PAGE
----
What is the difference between L-Carnitine vs Acetyl L-Carnitine ALCAR

The difference between L-Carnitine and Acetyl L-Carnitine (ALCAR)

In general, both Acetyl L-carnitine and L-carnitine are derivatives of the amino acid carnitine. Though they have similar chemical structures there are some key differences between the two. These differences mean that each of these supplements have actions and benefits unique to them. For this reason, it’s vital to understand the difference.

What is carnitine?

Carnitine is an amino acid. It’s a vital nutrient for the human body. It assists a range of systems to work as they should. Found in almost all the body’s cells, it’s also used as a building block for protein naturally produced within the body.
Rich dietary sources of carnitine are meat, poultry, fish, and dairy products. Fruits, vegetables and grains contain little or none.

Carnitine can be also biosynthesised in the liver and kidneys. Yet this endogenous production relies on many co-factors (amino acids lysine and methionine, ascorbic acid/Vitamin C, NAD+ from Vitamin B3, pyridoxine (B6), iron and more) and deficiencies of any of these can lead to carnitine deficiency. [1] Thus, vegetarians and vegans may find the need to supplement [2].

Carnitine handles the transportation of fatty acid chains from foods you eat to the body’s mitochondria. Once there they’re oxidized to produce energy (ATP). With insufficient carnitine, the body can’t be effective at transporting any fat cells, both deposited and fats from food, into the mitochondria. As a result, any fat not getting broken down and used as energy is likely to build up.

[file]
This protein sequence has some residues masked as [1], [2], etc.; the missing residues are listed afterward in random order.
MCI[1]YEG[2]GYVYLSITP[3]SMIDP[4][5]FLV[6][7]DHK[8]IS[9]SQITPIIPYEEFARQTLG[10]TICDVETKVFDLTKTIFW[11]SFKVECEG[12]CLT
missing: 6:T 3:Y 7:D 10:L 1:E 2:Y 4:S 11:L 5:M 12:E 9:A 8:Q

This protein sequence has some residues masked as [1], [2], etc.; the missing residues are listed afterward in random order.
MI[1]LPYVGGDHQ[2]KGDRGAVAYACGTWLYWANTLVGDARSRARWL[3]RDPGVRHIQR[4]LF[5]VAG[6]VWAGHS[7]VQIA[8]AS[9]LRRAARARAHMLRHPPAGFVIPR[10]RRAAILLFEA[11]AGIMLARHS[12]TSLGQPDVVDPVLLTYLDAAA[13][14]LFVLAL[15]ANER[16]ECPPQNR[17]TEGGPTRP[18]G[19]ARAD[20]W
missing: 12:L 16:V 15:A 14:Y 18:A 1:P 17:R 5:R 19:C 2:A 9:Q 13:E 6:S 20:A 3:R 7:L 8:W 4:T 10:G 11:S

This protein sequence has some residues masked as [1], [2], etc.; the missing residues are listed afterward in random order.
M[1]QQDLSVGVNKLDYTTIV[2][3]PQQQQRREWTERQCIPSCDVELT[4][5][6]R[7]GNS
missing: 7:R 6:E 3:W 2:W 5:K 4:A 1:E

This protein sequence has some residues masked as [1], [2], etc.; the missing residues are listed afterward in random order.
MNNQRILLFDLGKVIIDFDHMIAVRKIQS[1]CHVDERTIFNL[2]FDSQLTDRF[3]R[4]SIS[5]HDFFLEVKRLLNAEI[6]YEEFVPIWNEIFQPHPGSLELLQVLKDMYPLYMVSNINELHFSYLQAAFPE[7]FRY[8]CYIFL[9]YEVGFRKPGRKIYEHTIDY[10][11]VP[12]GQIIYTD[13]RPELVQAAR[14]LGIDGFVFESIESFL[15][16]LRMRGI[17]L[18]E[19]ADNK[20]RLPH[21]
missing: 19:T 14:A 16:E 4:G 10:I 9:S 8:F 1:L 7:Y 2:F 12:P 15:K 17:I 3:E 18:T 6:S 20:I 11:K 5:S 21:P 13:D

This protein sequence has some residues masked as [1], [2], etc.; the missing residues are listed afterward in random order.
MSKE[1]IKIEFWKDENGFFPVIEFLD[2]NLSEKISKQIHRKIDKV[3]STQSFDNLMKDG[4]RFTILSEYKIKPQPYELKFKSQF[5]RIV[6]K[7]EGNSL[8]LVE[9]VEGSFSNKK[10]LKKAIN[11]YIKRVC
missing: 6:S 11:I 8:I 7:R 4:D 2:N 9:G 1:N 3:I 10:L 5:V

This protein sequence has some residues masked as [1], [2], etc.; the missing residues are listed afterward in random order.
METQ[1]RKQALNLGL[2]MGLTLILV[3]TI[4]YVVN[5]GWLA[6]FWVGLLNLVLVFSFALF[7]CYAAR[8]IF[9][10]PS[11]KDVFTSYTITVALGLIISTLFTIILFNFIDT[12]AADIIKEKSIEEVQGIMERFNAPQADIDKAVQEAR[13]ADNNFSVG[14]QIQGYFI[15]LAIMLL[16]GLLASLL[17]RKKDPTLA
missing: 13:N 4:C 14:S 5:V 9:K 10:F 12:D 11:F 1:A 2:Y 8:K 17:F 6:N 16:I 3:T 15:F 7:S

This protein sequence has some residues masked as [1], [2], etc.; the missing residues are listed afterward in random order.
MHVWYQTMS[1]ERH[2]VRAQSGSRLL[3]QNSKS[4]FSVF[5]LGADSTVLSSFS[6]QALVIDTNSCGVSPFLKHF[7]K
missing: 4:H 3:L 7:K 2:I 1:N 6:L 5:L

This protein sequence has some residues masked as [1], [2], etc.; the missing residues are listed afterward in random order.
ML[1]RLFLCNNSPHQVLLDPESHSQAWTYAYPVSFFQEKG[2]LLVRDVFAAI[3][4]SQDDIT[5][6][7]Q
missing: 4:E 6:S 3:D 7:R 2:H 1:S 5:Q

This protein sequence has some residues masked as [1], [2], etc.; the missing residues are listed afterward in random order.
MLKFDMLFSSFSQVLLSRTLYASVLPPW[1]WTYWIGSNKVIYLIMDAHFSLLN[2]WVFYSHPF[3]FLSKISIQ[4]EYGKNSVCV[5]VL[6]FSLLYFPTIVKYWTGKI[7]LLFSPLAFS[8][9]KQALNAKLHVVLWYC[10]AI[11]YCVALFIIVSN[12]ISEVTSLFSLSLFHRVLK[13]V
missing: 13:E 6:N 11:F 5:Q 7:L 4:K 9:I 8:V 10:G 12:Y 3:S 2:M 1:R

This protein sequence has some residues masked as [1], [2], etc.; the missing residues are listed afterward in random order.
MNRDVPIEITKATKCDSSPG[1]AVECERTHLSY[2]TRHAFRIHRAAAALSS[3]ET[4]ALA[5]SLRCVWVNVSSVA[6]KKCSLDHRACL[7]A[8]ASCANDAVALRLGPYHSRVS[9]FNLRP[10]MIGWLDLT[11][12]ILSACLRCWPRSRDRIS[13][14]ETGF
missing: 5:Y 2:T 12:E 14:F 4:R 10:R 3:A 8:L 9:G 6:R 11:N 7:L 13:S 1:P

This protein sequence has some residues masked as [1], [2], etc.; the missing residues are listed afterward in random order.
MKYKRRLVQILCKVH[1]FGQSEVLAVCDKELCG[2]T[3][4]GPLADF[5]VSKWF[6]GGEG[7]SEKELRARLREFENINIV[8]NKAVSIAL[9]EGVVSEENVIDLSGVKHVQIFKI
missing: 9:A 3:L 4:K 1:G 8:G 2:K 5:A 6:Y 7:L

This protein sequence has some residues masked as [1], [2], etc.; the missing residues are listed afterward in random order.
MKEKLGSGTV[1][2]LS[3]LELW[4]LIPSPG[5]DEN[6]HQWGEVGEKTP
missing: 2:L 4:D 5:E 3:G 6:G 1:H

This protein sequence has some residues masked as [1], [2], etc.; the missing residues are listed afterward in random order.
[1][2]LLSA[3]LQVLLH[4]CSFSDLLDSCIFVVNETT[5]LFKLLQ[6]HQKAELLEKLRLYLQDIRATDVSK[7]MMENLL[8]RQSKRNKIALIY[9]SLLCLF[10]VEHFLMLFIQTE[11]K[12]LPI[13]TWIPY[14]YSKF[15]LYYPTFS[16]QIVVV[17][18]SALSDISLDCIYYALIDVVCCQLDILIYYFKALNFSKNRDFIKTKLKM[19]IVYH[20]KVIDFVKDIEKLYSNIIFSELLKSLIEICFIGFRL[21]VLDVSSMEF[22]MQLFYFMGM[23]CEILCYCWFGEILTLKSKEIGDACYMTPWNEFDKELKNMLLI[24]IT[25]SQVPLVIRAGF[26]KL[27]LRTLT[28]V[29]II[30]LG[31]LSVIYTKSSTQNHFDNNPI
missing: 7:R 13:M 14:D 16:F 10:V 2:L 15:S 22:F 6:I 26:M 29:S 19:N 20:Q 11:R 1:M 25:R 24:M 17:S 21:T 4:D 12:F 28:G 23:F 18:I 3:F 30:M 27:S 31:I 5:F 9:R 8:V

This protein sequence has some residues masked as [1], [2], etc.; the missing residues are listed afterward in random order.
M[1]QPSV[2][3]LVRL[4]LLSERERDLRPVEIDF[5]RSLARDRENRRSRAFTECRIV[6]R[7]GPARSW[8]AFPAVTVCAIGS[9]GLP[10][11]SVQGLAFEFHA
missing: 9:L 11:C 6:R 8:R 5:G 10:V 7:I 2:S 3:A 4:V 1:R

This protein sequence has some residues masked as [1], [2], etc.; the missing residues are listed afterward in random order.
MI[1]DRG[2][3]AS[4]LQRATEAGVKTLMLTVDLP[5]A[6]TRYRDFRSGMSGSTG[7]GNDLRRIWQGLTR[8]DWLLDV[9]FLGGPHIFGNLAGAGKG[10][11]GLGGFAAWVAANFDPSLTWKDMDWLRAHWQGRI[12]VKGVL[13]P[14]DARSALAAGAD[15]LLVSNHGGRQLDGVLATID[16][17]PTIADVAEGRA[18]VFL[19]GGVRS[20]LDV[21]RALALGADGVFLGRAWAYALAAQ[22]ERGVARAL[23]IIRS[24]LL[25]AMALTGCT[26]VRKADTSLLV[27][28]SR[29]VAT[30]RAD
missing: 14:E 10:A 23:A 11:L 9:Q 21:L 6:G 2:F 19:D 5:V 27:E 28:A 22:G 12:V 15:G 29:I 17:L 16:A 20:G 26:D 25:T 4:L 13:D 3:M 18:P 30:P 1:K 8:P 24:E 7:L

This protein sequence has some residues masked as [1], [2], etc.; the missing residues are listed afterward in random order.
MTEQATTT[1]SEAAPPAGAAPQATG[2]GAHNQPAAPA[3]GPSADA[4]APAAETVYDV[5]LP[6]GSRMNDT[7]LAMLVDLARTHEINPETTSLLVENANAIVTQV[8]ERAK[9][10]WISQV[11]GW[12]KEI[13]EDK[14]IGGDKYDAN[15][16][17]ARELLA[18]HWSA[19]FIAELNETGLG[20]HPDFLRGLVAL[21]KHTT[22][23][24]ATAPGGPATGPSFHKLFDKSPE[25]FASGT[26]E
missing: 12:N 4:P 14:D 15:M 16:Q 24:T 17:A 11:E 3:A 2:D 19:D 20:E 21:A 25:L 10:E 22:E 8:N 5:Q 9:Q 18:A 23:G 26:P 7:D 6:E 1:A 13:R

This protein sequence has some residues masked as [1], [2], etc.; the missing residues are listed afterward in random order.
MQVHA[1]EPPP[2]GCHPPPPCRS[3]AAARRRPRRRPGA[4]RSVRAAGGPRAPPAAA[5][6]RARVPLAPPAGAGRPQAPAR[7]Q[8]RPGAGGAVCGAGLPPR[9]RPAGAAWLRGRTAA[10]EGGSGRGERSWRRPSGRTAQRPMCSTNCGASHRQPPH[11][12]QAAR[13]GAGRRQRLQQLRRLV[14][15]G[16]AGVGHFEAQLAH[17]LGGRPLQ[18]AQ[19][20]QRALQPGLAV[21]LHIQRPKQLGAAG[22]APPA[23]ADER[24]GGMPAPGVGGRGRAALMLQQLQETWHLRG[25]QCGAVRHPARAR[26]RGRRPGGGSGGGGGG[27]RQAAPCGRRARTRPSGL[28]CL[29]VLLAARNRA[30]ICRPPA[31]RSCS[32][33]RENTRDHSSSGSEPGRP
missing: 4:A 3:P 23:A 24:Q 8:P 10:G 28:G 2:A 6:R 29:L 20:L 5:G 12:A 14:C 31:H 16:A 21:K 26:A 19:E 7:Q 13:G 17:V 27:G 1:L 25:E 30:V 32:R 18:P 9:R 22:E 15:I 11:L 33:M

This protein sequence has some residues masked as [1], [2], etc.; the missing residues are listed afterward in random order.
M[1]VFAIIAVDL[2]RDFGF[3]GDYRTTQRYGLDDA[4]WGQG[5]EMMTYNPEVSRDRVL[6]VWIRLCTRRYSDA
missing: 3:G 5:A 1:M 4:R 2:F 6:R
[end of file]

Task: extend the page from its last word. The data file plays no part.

Carnitine also removes waste products from the mitochondria.

L-Carnitine supplement – for the body

L-Carnitine is most often used for weight loss purposes or by bodybuilders or athletes seeking to boost their exercise performance. It increases the body’s fat burning rate and gets fat deposited in the adipose tissue moving to the mitochondria where it’s burned for energy [3] [4]. Were that not enough, it increases energy output so providing enhanced endurance when training [5].

L-Carnitine is best taken with a meal, when carbohydrates from the meal raise insulin level. Because insulin enhances the assimilation of carnitine into tissues.

Acetyl L-Carnitine (ALCAR) – for the brain

Acetyl L-Carnitine, also known as ALCAR, is the acetylated version of L-Carnitine. This form has the ability to cross the blood-brain barrier, which aids in improving brain functions. Acetyl L-Carnitine can therefore boost energy metabolism in your brain, resulting in improvement of almost all cognitive processes. Plus, it supports acetylcholine synthesis in the brain [6] – a primary neurotransmitter responsible for memory.

Besides enhancing such cognitive processes as learning, memory, alertness and focus [7] [8], Acetyl L-Carnitine helps get rid of toxins from the brain. ALCAR can help to remove damaged fats and lipofuscin from the brain [9]. Liposfuscin is one of the brain’s ‘wear and tear’ pigments. It contains oxidated fatty acids, sugars and metals, including mercury and aluminium. Associated with an accumulation of lipofuscin in the brain are such diseases as Alzheimer’s, Parkinson’s and lateral sclerosis – to name but a few [10].

Last but not least, studies found ALCAR to protect the nerve cells in the brain in situations involving a lack of oxygen [6].

And finally, since it crosses the blood-brain barrier the body will do a better job of absorbing Acetyl L-Carnitine on an empty stomach.


If your goal is weight loss, fat burning, sport endurance enhancement – go for L-Carnitine.
If your goal is improving brain functions and neuroprotection – ALCAR should be your choice.
If anti-oxidative neuroprotection is your goal then opt for our Acetyl L-Carnitine & Alpha Lipoic Acid supplement.


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